As the Registered Dietitian for Rancho La Puerta, I receive many questions about the protein served at The Ranch. Seafood, eggs, nuts, seeds, legumes, some dairy products, and to a lesser extent, vegetables are the proteins served at The Ranch. When considering all sources of protein, a typical day of meals at The Ranch provides 60-80 grams of protein. The Ranch has a pescatarian vegetarian food philosophy similar to the Mediterranean Diet: plant-centric and nutrient dense.
Looking at the protein requirements recommended by the Academy of Nutrition and Dietetics and the American College of Sports Medicine, you can see how easy it is to get enough protein on a well-planned vegetarian pescatarian menu.
The average person who works out about 1 hr a day, five days/a week
0.8-1.2 grams/kg body weight
135 lb person (61kg)
50 – 61g protein/day
The average person who works out over 1 hr a day, 5-7 days/wk
1.0-1.5 grams/kg body weight
150lb person (80kg)
68 – 74g protein/day
College or Professional athlete during in-season training
1.2-1.5 grams/kg body weight
The Ranch menu is planned with 30-40g of protein at each meal, meeting the needs of most guests. In addition to the planned menu, breakfast and lunch are buffets that offer different legumes, grains, eggs, nuts, and vegetables that can add more protein to a meal.
For example, look at a 170lb (77kg) male who is moderately active, usually exercising five days a week for up to an hour. Here are some foods and their protein content that he may include in his meals at the Ranch.
1/2 cup cooked black beans – 7g
½ cup tomato as salsa – 1g
½ cup mushroom – 2g
½ cup avocado – 1g
Lunch – 1 cup lentil soup- 13g
1/2 cup quinoa – 4g
2 cups raw spinach – 2g
1 oz cheese—6g
1 tbsp chopped walnuts – 1g
Snack – ¼ cup guacamole with edamame – 3g
Dinner – 4 oz. fish – 28g
1 cup green beans – 2g
½ cup coconut curry sauce – 1g
Small dinner salad – 2g
1 cup soup – 3-10g
This example is likely a light day of eating, and he still gets more than 85 grams of protein (1.1g/kg), which is adequate for muscle preservation and regeneration.
A confusing and reductionist way we often refer to protein is that animal protein is ‘complete’ and plant protein is ‘incomplete.’ Protein contains amino acids, some called essential because they need to be provided by food. Amino acids that the body can make are called non-essential amino acids. Individual proteins of animal origin contain all essential amino acids. Getting all essential amino acids when eating a plant-based diet requires eating a variety of plant proteins. For example, a serving of fish has all essential amino acids. You will need to eat both legumes and grains to get all of the amino acids when only eating plants. The takeaway is that a daily variety of legumes, vegetables, nuts, seeds, and grains will provide adequate amounts of all amino acids. Plant proteins do not need to be combined at individual meals to be adequately utilized by the body.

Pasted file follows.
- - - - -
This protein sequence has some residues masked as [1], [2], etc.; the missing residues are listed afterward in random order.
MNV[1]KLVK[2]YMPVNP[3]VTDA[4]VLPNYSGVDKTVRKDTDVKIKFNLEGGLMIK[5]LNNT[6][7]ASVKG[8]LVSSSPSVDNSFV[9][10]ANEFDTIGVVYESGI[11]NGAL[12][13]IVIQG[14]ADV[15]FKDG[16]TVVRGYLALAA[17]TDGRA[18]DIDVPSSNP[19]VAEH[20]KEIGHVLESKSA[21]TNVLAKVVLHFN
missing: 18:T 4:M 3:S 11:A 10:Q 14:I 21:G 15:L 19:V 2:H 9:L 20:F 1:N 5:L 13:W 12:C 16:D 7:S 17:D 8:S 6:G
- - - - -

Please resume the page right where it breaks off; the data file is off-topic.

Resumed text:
The Ranch offers an incredible variety of nutritious food with plenty of protein. Breakfast and lunch buffets allow you to self-select food you need to feel good during your stay, while our dinner menus provide a third of your daily needs. My advice is to savor each bite, enjoy the artistry of our food, and bask in its nourishment!
Registered Dietician Linda Illingworth is the founder of Nutrition Muse and current Director of Nutrition at Lifewellness Institute in Point Loma, CA. She is responsible for patient clinical care and corporate wellness education for local and international corporations. Using the premise that ‘every molecule in your body is sourced from food’, she focuses on food as the foundation for health. She supports her clients through lifestyle changes to make the most impact on health. As a certified specialist in Sports Nutrition, Linda also has specialized training in food sensitivities, supplementation, wellness, thyroid, and cardiovascular nutrition.